Conference Schedule

All sessions of the conference will be held in :

Thompson Room,
Barker Center 110
12 Quincy Street, Cambridge MA

Friday April 6:

Registration 8:00-8:50

Opening remarks 8:50-9:00

Session 1: Medieval Ireland
9:00-9:30: Elizabeth Gray, Harvard University. Myth, Medicine, and Motives for Murder: Dían Cécht and his Son Míach in Cath Maige Tuired.
9:30-10:00: Ilona Tuomi, University College Cork. Presenting the remedy which Dian Cécht left with his household – the situational nature of an Old Irish charm
10:00-10:30: Deborah Hayden, Maynooth University. A medieval Irish collection of medical poems.

Coffee break: 10:30-10:45

Session 2: Germany and the Germanic diaspora
10:45-11:15: Chiara Benati, Universita degli studi de Genova. The blood-staunching charm in Lucerne, ZHB, Pp 27 4to and its medieval Germanic antecedents.
11:15-11:45: Patrick J. Donmoyer, Pennsylvania German Heritage Center. Of Warts and Waning: Perspectives on transference and transliteration in Pennsylvania’s ritual healing traditions.
11:45-12:15: Natacha Klein Käfer, Freie Universität Berlin. Immigrant rituals: German charms in immigrant communities in Southern Brazil and Pennsylvania.

Lunch: 12:15-1:30

Session 3: Early Medieval Insular Charms
1:30-2:00: Emily Kesling, University of Oxford. Learned languages in insular charms.
2:00-2:30: Karel Fraaije, University College London. The regenerative womb of Mother Earth: Unearthing the metaphorical language of healing and fertility in the Old English ‘metrical charm’ for unfruitful land.
2:30-3:00: Joseph Shack, Harvard University. Title TBA.

Coffee break: 3:00-3:15

Session 4: Doctrine and Practice
3:15-3:45: Abhimanyu Kumar, Jawaharlal Nehru University, New Delhi. Healing and the Healers in the Vinaya Piṭaka and in the Jātaka Narratives.
3:45-4:15: Béatrice Delaurenti, École des Hautes Études en Sciences Sociales, Paris. Medieval healing charms between doctrine and practices.
4:15-4:45: Lennart Lehmhaus, University of Pennsylvania. Healing charms and magico-medical practices in ancient Jewish traditions – beyond the “Ways of the Amorites.”

Coffee break: 4:45-5:00

KEYNOTE 1: 5:00-6:00: Jacqueline Borsje, University of Amsterdam. Title TBA.

Reception 6:15

Saturday April 7, 2018

Session 5: The Power of the Word in the Middle Ages
9:00-9:30: K. A. Laity, College of Saint Rose. Good Vibrations: medieval community & healing sound.
9:30-9:45: Katherine Hindley, Nanyang Technological University. The healing power of destruction in medieval England.
9:45-10:15: Isabel de la Cruz-Cabanillas, University of Alcalá. Verbal magic and healing charms in GUL Ms Ferguson 147.

Coffee Break: 10:15-10:30

Session 6: Contemporary Ireland
10:30-11:00: Fiona Shannon, Trinity College Dublin, Astrid Sasse, Trinity College Dublin, Michael Heinrich, University College London, Helen Sheridan, Trinity College Dublin. Traditional knowledge and folkloric practices in 1930s Ireland.
11:00-11:30: Bairbre Ní Fhloinn, University College Dublin. Folk medicine in Ireland today: recordings from a Midlands town.
11:30-12:00: Barbara Hillers, University College Dublin. ‘Joint to Joint and Sinew to Sinew’: The second Merseburg charm in Gaelic tradition.

Lunch: 12:00-1:30

Session 7: Women and childbirth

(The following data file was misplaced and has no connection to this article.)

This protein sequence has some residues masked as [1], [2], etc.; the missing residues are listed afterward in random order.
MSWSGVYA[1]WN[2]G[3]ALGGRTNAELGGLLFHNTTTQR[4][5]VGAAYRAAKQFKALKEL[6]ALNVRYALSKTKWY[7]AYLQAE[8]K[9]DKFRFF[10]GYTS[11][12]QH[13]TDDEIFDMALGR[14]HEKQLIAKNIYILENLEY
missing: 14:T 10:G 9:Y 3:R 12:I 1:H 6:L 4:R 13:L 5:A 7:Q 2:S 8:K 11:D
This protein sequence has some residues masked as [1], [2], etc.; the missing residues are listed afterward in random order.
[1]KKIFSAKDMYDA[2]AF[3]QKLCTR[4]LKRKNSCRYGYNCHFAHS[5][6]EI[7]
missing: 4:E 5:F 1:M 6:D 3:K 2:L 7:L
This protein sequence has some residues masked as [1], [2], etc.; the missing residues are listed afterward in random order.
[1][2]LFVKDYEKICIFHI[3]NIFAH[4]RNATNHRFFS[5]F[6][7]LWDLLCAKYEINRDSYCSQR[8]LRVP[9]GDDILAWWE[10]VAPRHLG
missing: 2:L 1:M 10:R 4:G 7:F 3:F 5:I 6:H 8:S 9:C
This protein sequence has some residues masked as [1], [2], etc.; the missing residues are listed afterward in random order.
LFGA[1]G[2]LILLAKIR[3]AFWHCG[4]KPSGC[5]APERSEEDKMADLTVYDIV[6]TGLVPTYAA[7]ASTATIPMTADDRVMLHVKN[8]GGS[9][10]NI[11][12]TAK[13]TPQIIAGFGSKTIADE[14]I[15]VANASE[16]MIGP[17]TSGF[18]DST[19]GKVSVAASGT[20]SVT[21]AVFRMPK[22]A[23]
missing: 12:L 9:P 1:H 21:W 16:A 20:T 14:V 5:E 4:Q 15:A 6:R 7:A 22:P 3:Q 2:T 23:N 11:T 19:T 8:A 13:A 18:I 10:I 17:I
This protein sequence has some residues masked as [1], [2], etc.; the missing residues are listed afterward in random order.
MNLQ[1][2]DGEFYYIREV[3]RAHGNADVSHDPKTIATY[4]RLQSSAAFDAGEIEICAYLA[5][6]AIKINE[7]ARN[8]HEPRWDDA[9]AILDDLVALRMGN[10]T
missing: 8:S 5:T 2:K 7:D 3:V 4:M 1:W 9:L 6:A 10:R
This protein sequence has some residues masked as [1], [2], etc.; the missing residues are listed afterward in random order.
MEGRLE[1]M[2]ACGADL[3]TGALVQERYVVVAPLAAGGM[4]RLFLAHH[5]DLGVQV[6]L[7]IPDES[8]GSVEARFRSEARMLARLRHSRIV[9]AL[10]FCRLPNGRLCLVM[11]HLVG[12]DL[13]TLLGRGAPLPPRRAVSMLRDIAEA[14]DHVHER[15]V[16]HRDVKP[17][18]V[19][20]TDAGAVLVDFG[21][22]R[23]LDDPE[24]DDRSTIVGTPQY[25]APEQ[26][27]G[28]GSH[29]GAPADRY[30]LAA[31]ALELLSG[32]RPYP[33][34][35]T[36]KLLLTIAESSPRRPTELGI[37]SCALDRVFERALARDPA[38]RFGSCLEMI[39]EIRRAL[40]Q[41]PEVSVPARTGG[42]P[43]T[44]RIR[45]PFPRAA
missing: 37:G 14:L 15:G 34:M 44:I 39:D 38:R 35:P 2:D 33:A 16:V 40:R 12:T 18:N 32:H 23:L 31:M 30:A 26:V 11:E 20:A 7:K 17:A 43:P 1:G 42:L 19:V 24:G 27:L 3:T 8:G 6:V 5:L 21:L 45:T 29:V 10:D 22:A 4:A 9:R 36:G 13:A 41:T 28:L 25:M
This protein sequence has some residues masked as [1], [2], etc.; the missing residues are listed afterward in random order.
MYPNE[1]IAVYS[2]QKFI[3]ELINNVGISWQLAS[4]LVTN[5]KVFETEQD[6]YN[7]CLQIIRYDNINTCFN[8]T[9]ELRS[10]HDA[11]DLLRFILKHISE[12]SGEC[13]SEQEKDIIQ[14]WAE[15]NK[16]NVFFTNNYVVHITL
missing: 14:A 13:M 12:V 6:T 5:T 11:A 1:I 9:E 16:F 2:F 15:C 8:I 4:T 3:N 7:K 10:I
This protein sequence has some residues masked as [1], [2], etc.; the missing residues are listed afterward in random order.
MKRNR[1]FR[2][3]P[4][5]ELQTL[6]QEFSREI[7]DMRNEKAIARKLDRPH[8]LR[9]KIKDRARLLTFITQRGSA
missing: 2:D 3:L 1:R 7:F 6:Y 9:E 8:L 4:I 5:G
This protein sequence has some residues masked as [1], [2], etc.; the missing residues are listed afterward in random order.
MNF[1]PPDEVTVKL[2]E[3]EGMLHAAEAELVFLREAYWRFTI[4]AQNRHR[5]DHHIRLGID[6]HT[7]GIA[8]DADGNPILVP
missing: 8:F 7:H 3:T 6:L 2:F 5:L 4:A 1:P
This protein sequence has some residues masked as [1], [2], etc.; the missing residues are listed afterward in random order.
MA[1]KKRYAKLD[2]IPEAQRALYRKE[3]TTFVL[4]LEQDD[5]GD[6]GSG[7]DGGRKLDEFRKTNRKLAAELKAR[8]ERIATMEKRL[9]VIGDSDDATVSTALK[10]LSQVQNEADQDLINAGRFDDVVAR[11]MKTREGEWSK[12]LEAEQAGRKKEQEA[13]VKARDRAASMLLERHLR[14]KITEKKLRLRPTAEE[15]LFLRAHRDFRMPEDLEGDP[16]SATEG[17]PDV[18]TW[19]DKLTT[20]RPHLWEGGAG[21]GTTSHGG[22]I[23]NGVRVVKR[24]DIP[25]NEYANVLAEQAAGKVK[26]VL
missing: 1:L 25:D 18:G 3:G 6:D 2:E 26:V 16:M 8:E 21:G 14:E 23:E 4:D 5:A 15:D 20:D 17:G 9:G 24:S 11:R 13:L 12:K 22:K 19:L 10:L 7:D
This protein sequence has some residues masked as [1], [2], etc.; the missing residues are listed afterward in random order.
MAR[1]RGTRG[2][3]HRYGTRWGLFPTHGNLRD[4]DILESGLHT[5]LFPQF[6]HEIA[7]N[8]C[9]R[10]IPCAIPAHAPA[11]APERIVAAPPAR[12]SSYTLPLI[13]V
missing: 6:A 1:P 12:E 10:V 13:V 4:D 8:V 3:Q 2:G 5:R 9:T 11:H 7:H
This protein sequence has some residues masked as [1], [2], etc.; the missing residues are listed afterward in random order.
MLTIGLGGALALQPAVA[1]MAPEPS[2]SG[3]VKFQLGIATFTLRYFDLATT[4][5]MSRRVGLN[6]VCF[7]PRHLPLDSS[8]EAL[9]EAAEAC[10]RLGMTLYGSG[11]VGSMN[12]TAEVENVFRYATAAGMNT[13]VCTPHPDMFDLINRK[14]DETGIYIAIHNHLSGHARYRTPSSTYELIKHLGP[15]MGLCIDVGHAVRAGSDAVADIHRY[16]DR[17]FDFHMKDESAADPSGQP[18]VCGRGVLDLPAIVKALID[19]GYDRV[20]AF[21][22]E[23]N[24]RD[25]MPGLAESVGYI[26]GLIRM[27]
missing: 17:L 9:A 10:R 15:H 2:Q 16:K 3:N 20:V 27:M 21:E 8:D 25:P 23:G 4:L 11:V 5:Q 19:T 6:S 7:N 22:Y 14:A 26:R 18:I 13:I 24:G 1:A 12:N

1:30-2:00: Sara Ritchey, University of Tennessee. Charms as text and act: Verbal efficacy and the performance of therapy in women’s religious communities.
2:00-2:30: Anna Andreeva, Heidelberg University. Talismans for safe pregnancy and childbirth in medieval Japan.
2:30-3:00: Ailie Kerr, Harvard University. Title TBA.
3:00-3:30: Sara Verskin, Rhode Island College. “No Harm Except Your Harm and No Benefit Except Your Benefit”: Islamizing healing objects in medieval Muslim literature.

Coffee Break: 3:30-3:45

Session 8: Central and South America
3:45-4:15: Tracy Brannstrom, University of California, Berkeley. Incantations and Over-the-Counter Pills in Amazonian Peru.
4:15-4:45: Ignacio D. Arellano-Torres, Stony Brook University. The friar against the jaibana.
4:45-5:15: Sandra Elena Guevara Flores, independent scholar. The cocoliztli of 1545 in New Spain: an Aztec-Spanish disease in colonial times.

Coffee Break: 5:15-5:30

KEYNOTE 2: 5:30-6:30: Richard Kieckhefer, Northwestern University. Title TBA

Dinner: 7:15 at the Maharaja Restaurant

Sunday April 8, 2018

Session 9: Medieval Medical Charms
9:00-9:30: Eleonora Cianci, University of Chieti-Pescara. Three brothers in the mirror.
9:30-10:00: Meg Leja, Binghampton University. The charms of the saints and the attraction of herbs: Prescriptions for health in the early Middle Ages.
10:00-10:30: Arsenio Ferraces-Rodríguez, University of Coruña. The precationes of a medical recipe book from the 6th-7th century.

Coffee Break: 10:30-10:45

Session 10: History of Medicine
10:45-11:15: Dr. Walton Shalick, University of Wisconsin. Wonder Water: A marvelous charm of medieval medicine.
11:15-11:45: Adam Komorowski, Sang Ik Song, University of Limerick. A politics of the senses: the political role of the King’s-Evil in Richard Wiseman’s Severall Chirurgicall Treatises.
11:45-12:15: Alexander Chase-Levenson, University of Pennsylvania. “And so, I was purified”: Performing the Magic of Quarantine in the Early Nineteenth-Century Mediterranean.

Coffee Break: 12:15-12:30

Session 11: The Twentieth Century and Beyond.
12:30-1:00: Jack Montgomery, Western Kentucky University Libraries. From Tobies to Nation Sacks: the role of the magical charm in the practice of Carolina Low-Country “Hoodoo.”
1:00-1:30: Daniel Frim, Harvard University. Shamanic healing and ritual authority in two Kwak’wala Nuyəm.
1:30-2:00: Ross MacFarlane, Wellcome Collection. Edward Lovett and the collecting of medical charms in early 20th century London.

2:00: Closing Remarks.